You now have the legal right in Washington to talk about wages with coworkers and to ask your boss why you’re paid differently than coworkers or haven’t gotten that promotion you deserve. Washington’s Equal Pay and Opportunity Act comes into effect today, guaranteeing this freedom of speech in every workplace.
The law also provides penalties for any company that retaliates against workers who exercise their rights and provides new tools for people who face gender discrimination.
These new rights are important. Earlier laws made it too easy for employers to get away with discriminatory practices.
It’s been illegal to pay women less than men for similar work in Washington State since 1943 and across the U.S. since 1963. Nevertheless, women continue to be paid less than men in nearly every occupation. The most recent detailed occupational data for full-time U.S. workers from 2016 found near wage parity in only a handful of mostly smaller occupations, including message therapists, medical record technicians, and phlebotomists. Among dishwashers and fast-food prep and service workers, women make about 98 percent of men’s pay, but both only bring home about $20,000 a year for full-time work.
Men receive significantly more pay in every occupation that employs more than half a million women nationwide except social work (a field that’s 81 percent female), where women make 99.2 percent of men’s pay. The gender wage gap is 87 percent for secretaries and administrative assistants, 91 percent for registered nurses, 94 percent for elementary school teachers, 73 percent for retail supervisors, and 67 percent for retail salespersons. Women represent only 18 percent of software developers and 11 percent of aerospace engineers, fields in which median wages for men are over $100,000 annually but for women are about $90,000 (87 percent and 88 percent of men’s pay, respectively).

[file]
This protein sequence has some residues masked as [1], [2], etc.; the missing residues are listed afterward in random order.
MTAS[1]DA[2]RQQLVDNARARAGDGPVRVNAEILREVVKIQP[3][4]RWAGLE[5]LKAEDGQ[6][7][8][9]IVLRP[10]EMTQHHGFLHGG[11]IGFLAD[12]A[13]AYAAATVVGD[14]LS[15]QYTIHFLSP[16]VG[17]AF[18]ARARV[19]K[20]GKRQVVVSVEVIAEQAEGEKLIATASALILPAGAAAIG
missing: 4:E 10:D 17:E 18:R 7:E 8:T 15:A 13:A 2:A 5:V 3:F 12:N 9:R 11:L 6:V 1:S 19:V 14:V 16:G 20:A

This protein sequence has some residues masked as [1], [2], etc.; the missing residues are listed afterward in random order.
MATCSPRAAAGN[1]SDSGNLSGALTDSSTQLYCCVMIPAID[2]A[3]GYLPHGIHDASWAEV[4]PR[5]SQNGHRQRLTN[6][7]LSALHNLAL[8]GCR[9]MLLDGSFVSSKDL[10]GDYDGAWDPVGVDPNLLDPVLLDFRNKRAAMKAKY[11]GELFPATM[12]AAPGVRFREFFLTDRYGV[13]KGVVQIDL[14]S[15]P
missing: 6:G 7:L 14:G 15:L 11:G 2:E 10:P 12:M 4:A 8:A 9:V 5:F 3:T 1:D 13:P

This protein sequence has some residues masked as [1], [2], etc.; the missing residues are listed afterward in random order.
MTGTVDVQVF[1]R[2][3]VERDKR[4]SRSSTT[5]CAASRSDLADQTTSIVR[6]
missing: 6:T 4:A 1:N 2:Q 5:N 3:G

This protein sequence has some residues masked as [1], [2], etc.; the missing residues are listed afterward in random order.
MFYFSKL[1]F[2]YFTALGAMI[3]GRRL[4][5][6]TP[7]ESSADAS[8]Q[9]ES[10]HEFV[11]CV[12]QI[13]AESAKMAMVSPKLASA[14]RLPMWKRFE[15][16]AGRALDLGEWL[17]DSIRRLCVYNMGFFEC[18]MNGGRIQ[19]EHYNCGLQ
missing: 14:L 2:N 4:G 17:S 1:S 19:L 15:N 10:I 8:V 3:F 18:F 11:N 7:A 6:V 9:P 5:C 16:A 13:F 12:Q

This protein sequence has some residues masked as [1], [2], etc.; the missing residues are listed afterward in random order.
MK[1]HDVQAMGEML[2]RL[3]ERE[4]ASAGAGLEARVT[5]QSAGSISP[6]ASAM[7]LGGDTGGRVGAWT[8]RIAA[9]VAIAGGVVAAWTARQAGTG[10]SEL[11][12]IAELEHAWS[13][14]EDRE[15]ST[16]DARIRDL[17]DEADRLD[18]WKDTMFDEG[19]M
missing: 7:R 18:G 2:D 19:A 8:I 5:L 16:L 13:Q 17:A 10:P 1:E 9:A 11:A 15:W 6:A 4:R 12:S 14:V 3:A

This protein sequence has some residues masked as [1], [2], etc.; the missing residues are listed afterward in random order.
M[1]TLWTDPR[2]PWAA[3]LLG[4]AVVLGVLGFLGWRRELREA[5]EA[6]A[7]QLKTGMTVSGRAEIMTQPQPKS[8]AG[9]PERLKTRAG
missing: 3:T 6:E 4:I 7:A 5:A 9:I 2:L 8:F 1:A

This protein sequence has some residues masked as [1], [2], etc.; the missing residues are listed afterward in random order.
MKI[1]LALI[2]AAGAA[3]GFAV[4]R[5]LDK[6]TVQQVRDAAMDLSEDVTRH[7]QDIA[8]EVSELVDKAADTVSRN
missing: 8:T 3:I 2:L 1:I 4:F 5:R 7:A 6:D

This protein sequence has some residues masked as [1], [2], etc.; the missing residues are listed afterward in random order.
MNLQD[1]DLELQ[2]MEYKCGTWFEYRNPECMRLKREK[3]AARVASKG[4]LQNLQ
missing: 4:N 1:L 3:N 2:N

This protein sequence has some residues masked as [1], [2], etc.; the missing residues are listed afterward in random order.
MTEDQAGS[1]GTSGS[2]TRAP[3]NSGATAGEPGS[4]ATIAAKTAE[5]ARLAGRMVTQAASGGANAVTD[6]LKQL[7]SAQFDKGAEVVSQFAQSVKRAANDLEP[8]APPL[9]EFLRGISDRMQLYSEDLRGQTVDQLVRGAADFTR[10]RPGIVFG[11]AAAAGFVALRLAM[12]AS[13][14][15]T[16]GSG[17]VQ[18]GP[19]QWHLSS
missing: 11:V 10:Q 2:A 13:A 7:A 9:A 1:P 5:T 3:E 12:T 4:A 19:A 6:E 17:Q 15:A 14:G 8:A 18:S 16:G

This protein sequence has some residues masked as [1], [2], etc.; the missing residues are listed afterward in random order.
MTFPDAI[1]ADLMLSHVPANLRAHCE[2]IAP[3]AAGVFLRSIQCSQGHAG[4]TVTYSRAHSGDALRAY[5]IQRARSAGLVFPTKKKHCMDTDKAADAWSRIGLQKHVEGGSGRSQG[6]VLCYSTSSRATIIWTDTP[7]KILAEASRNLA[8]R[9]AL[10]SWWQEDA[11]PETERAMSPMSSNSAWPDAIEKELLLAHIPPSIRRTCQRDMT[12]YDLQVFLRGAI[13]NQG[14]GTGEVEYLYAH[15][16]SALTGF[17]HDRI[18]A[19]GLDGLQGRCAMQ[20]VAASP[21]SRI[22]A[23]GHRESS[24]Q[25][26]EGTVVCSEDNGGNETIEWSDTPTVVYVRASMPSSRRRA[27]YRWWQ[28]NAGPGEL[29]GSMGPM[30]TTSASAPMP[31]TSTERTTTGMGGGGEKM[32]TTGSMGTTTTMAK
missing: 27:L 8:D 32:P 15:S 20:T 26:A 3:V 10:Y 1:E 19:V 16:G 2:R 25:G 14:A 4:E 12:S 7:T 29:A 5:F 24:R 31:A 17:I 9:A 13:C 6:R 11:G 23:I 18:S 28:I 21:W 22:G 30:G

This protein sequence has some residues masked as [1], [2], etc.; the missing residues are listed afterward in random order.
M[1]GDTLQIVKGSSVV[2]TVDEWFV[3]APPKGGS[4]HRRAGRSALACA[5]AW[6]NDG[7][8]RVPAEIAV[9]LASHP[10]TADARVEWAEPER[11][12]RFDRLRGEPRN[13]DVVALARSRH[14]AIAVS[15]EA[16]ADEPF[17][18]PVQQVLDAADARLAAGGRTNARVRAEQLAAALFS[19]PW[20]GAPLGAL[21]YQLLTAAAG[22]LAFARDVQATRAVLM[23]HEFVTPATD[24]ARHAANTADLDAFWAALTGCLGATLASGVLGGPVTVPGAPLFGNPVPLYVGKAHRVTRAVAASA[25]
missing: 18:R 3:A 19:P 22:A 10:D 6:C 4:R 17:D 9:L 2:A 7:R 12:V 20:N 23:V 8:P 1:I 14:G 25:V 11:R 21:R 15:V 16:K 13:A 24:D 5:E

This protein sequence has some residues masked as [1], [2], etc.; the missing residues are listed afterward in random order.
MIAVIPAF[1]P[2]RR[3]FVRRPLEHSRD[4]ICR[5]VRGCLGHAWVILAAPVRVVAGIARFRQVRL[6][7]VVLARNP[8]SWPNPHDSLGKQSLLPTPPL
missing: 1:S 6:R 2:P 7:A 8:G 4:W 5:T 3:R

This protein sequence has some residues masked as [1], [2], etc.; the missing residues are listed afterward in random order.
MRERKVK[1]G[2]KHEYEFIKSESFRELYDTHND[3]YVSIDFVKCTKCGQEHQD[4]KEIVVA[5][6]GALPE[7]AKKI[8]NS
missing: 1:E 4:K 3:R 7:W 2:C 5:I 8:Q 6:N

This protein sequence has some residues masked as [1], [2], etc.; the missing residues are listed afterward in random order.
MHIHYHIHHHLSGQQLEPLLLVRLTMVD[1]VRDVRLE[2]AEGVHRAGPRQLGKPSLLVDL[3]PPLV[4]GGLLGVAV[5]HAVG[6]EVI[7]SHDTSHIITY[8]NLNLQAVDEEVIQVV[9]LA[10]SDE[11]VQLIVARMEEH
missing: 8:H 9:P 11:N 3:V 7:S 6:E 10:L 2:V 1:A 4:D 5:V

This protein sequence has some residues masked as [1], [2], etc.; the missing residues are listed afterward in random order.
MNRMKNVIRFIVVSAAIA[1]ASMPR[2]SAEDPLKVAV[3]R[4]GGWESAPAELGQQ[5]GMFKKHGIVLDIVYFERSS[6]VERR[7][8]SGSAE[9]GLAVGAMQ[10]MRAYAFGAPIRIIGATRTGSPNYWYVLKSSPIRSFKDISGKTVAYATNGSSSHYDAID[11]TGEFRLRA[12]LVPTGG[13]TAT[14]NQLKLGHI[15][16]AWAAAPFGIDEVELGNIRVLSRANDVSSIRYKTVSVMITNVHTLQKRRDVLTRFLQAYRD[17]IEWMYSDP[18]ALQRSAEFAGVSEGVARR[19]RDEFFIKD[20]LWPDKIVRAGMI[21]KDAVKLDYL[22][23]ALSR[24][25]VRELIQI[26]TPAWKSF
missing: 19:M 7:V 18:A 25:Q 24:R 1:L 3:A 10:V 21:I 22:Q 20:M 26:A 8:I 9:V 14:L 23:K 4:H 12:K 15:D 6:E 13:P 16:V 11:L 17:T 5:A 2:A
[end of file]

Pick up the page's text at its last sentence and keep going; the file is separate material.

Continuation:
Overall, women in Washington typically make $13,000 less per year than men for full-time work. That helps explain why 37 percent of single-mom families and 17.5 percent of all Washington kids live in poverty.
Persistent racial discrimination compounds the pay gap for women of color, and further limits opportunities for their children and families. In 2016 among fulltime workers in Washington, Asian women made 82.5 percent of white men’s earnings, white women 76 percent, Black women 62 percent, and Latina women 48 percent.
The wage gap follows women into retirement as well, with less Social Security and other retirement income.
Sexual harassment, cultural assumptions of supervisors, and inadequate societal support for caregiving – along with outright discrimination – contribute to continued occupational segregation and lower wages for women. The lack of good enforcement options also has allowed deliberate discrimination and biased assumptions to go unchecked. Until now, people have had to sue their employer and prove intent to discriminate. With our new law in Washington, people now have the option to file a complaint with the Department of Labor and Industries.
With either a filed complaint or a lawsuit, the ball is now in the employer’s court to prove that they had a bona fide business reason unrelated to gender or earnings in a previous job for pay and career advancement differences.
Several other new rights will also promote greater workplace equity, family economic security, and community prosperity across Washington. A quartet of laws concerning sexual harassment also become effective this week, protecting victims, ending employer-imposed gag orders, and establishing a process for model workplace policies.
Most workers statewide now have the right to earn – and use – paid sick and safe leave, so they won’t lose a paycheck when they need a few days away from the job to keep themselves or their families healthy. Starting in 2020, all employees and small business owners across the state will have paid family and medical leave benefits to cover extended leaves to care for a new child or seriously ill family member, their own serious illness, or deal with a family member’s military deployment.
New rights under the Equal Pay and Opportunity Act won’t end employment disparities overnight, but greater transparency in wages and career opportunities should help push both workplace practices and culture towards more equitable outcomes.
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